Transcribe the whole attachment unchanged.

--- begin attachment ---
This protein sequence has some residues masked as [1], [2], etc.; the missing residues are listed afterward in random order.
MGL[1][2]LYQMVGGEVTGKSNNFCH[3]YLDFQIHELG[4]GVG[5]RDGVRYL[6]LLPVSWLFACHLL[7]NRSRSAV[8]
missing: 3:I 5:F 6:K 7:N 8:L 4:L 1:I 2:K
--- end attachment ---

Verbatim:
This protein sequence has some residues masked as [1], [2], etc.; the missing residues are listed afterward in random order.
MGL[1][2]LYQMVGGEVTGKSNNFCH[3]YLDFQIHELG[4]GVG[5]RDGVRYL[6]LLPVSWLFACHLL[7]NRSRSAV[8]
missing: 3:I 5:F 6:K 7:N 8:L 4:L 1:I 2:K